I bet that many of you either work inside an organization or spend time pitching marketers who do. How’s that going? Spending time on both sides of the fence, membrane or wall — depending on how you see the divide these days — I can tell you that there is a lot of room for improvement. Let’s start by talking about the person inside.
With the shrinking of resources everywhere, the marketers inside organizations have found themselves having to do much more with much less …. and being under pressure to deliver on results without there being a very clear definition of what that means sometimes.
That’s a lot of pressure. Plus, there is often the need to educate colleagues from other areas of the organization about what marketing delivers and why it is an important function vis-à-vis sales, engineering or finance, which by and large continue to drive most B2B organizations — technically, culturally and politically.
Your starting point in pitching marketers inside organizations is the awareness that they need more than just a brochure or a new logo. When approached the right way, the conversation may lead to being selected as more than a vendor and becoming a partner. This of course assumes that you’ve done your part –
- Do your homework — learn more about the organization. Google it, data monitor it. Talk to people who can give you a first person account, not just a name. You are going to want to be considered after all.
- Think in terms of benefits …. if you were to buy your own services from the point of view of the marketer you are pitching, what is the key strength?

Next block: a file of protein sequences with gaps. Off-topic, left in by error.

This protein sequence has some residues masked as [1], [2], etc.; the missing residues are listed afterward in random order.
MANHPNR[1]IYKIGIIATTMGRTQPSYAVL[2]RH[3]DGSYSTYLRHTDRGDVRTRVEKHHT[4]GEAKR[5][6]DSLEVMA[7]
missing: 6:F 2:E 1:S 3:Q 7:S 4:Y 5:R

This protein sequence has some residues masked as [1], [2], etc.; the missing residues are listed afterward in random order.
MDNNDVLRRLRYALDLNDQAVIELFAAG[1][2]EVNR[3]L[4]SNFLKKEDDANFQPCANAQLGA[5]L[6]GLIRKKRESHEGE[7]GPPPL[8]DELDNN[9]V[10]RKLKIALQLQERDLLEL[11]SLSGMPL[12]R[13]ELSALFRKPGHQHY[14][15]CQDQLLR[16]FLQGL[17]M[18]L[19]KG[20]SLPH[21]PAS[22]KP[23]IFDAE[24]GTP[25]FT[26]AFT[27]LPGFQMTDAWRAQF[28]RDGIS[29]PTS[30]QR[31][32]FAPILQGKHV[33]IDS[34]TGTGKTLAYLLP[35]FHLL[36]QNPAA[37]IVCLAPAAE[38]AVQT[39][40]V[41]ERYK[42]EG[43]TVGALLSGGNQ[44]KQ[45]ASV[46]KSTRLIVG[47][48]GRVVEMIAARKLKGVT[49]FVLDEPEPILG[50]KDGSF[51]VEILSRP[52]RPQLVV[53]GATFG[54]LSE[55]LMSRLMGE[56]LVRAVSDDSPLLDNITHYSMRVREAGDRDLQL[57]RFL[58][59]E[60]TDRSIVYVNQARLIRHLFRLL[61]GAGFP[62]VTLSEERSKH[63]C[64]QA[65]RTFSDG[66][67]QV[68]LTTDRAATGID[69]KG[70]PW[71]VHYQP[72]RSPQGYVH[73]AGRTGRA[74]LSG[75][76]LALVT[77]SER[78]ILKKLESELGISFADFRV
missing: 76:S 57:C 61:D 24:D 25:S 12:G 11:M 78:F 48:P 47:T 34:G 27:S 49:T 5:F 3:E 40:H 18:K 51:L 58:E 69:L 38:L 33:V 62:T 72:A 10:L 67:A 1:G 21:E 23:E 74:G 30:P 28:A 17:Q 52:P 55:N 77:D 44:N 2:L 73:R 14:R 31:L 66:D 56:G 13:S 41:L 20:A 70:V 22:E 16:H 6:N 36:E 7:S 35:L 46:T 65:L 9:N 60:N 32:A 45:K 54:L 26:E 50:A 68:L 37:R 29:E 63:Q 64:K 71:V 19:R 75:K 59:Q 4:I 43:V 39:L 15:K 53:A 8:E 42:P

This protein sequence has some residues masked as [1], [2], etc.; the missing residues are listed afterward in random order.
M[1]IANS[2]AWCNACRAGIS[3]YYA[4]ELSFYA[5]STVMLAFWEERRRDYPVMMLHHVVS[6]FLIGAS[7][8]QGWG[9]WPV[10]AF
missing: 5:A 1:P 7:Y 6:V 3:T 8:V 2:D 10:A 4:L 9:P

- Be persistent *and* patient …. it takes a lot of time to break through the noise today. It may also take time to find the right fit between what you offer and what is needed. Find ways to be helpful without becoming a nuisance.
– which leads to the Main Don’ts:
- Don’t be a nuisance …. – if you send a brochure about your company, that’s essentially a cold call. You compound it by calling a couple of days later to follow up on what amounts essentially to unsolicited mail.
- Invoking the power of higher authorities is the shortest path to the exit door …. – how does this grab you? “I was talking with your CFO the other day–” This is the equivalent to saying to someone you want to date that you were talking to their Dad, and therefore they should go out with you.
- Pressing people at networking events …. – people who represent service providers are often in the majority at professional associations’ events. Some of them may insist on pitching you every single time. If you haven’t read the very entertaining book He’s Not That Into You, you might take a look at the concept. Yes, I’ve seen you, I know what your company does, and I’ll call you when and if I need those services from you.
These are my main dos and don’ts.
I can tell you that the most successful at pitching me have been those companies and agencies that (1) had a core skill I needed at the moment; (2) where flexible and willing to work as part of the team, which means with other agencies and firms for me; (3) found ways to be useful above and beyond the call of duty (this is valid in any relationship).
I’m sure by now you are hitching to tell me your stories …. both from the agency/consultant side and from the corporate side.
What are your top dos and don’ts? Any story that could be the poster child for a do/don’t?